Before an audience of Trinity students, faculty, and fellow alumni, John Robson ’70, discussed the advances made in neuroscience in the previous decades and his optimism for the treatment of brain diseases moving forward. During a Common Hour lecture on Thursday, he highlighted successes made in the treatment of paralysis, epilepsy, depression, Alzheimer’s, Parkinson’s, and obsessive-compulsive disorder (OCD).
Robson is the associate director for medical research and clinical programs at Brown University’s Brown Institute for Brain Science, as well as the administrative director of the Norman Prince Neurosciences Institute at Rhode Island Hospital. His focus is on developing collaborative research initiatives at Rhode Island Hospital and integrating programs with the research at Brown. This work was the subject of Robson’s installment of Trinity’s ongoing “Science for the Greater Good” series of lectures.
“Just being back on campus for a few minutes brings back a lot of great memories,” recalled Robson as he began a brief neuroscience primer for those in the audience without background in the field. He then began to discuss “alternatives to pharmacological approaches” in dealing with severe cases of brain disease.
First, he shared a video that demonstrated how BrainGate, a device that replaces broken nerve circuits with external wires, allowed a patient unable to move her arms to control a robotic arm by thinking about the action of moving her own.
Robson also discussed deep brain stimulation, or DBS, a practice approved by the United States Food and Drug Administration for the treatment of Parkinson’s and depression, but which holds the potential to treat Alzheimer’s, epilepsy, and other ailments. He shared several videos of treatments, including ones demonstrating the instantaneous effects of DBS on depression and Parkinson’s.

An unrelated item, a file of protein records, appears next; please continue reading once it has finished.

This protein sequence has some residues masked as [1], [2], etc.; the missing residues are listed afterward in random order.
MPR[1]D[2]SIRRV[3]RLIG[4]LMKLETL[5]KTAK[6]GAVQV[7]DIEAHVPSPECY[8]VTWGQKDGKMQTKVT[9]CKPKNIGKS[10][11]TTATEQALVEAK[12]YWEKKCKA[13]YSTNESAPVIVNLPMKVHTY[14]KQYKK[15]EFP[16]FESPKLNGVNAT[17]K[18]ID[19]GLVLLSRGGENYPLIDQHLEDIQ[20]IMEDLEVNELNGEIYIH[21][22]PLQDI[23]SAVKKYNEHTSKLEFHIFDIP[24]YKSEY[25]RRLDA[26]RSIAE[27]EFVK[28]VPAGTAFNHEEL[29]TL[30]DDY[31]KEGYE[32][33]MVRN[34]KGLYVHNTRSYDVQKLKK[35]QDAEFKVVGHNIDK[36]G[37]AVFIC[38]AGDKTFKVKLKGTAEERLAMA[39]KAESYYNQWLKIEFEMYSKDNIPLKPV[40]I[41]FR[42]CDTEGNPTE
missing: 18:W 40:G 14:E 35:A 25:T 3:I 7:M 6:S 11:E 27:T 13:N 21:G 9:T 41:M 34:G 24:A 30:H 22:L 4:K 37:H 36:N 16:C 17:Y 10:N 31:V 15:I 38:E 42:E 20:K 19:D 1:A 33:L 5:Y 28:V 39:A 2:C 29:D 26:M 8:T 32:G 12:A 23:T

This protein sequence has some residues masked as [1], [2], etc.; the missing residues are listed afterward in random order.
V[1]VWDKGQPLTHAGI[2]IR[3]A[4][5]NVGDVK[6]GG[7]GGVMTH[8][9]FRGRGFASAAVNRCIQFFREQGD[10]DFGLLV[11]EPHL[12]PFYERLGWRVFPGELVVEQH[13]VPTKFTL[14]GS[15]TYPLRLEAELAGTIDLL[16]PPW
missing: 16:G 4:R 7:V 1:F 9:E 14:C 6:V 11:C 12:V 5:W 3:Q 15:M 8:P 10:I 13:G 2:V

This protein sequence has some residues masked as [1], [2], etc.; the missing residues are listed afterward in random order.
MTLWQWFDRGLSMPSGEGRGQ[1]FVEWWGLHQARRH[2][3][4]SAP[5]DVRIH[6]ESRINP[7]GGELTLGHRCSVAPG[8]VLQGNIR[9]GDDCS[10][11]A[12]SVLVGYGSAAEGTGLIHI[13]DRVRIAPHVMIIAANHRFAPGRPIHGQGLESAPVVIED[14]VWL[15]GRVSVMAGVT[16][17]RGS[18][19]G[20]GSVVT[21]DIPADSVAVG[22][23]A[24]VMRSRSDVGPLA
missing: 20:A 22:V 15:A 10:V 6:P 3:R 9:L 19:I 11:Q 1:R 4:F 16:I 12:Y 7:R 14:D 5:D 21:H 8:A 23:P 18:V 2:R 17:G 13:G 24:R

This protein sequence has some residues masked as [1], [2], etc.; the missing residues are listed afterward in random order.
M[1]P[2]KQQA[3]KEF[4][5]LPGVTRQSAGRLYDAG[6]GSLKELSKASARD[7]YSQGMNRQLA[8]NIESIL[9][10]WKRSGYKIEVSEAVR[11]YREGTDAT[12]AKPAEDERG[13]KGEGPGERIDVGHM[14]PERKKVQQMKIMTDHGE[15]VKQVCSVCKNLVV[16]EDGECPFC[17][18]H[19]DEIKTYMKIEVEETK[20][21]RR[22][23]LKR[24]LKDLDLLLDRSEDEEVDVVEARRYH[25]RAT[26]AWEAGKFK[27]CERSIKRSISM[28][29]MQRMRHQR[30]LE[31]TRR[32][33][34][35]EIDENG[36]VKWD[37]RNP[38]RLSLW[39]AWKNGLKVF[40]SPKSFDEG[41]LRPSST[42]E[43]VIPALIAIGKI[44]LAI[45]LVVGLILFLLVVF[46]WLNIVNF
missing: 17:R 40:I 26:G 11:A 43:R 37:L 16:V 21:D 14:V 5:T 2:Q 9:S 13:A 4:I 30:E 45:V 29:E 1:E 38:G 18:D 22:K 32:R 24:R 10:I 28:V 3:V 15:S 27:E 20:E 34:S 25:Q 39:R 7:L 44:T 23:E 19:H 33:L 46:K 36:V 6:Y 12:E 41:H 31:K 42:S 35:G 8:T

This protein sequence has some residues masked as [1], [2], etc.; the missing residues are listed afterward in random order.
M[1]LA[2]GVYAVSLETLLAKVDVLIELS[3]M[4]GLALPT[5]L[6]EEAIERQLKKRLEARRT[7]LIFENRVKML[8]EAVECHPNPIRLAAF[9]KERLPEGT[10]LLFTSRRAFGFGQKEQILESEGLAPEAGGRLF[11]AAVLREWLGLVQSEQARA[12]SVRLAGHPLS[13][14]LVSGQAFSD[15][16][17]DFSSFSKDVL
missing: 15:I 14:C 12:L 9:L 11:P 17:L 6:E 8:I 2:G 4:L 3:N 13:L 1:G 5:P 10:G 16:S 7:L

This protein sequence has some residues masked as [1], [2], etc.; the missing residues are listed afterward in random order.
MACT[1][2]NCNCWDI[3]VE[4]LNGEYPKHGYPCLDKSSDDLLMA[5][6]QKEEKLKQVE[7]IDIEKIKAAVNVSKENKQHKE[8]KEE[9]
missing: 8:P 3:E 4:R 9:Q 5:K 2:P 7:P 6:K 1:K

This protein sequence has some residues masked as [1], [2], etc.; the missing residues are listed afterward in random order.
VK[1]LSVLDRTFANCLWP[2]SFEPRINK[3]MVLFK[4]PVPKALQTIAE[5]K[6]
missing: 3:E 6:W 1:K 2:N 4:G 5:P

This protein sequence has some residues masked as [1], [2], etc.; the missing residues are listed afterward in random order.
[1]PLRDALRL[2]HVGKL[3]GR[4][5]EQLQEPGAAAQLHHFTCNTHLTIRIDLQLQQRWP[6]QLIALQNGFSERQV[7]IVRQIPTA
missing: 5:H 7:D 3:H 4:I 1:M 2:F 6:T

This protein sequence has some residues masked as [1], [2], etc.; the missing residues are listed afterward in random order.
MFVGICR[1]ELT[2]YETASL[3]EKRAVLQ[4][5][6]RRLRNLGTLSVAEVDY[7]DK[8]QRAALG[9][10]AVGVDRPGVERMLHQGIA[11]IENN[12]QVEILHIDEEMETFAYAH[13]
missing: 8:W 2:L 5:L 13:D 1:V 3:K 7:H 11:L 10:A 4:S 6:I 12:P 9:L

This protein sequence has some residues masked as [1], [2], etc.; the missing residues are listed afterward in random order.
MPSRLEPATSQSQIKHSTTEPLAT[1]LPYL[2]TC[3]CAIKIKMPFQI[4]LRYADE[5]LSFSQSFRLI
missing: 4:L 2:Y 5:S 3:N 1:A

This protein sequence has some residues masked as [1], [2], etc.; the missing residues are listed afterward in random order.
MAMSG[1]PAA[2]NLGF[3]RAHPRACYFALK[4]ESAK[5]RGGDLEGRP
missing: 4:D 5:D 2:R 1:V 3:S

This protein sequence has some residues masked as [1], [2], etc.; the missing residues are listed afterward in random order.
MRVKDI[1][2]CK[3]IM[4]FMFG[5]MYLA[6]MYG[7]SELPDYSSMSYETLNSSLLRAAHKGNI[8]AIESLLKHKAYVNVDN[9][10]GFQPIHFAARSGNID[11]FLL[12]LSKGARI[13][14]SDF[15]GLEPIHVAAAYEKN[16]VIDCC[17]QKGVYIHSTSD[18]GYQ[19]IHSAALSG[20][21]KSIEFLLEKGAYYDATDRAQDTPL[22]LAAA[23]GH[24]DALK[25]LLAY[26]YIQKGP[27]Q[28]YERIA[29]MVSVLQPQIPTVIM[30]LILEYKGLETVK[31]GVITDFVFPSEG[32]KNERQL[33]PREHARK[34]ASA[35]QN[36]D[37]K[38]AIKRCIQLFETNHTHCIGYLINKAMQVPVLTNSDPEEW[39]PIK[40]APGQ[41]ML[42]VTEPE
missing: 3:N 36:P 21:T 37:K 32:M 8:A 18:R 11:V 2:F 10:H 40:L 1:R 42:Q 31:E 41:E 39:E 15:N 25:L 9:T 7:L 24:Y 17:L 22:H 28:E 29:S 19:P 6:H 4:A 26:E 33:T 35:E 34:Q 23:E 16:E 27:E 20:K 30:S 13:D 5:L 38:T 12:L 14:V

Epilepsy research is currently under way at Brown, where researchers are attempting to use single-neuron recordings to identify patterns that can predict – and, through DBS, potentially prevent – epileptic seizures.
In concluding his presentation, Robson discussed the treatment of extreme cases of OCD with gamma knife technology, where several weak beams of radiation converge in one spot to create lesions on the brain. One patient suffered from such debilitating OCD that he was unable to feed himself, go to school, or perform most basic tasks. Following the gamma knife treatment, his condition improved and continued to do so. He was then able to go to college, went on to medical school, and today has a medical practice in Ohio.
Robson ended by reaffirming his optimism about the future of neuroscience and the advances that technology is making possible.
“This technological approach will have a place in treating people for years to come,” he said.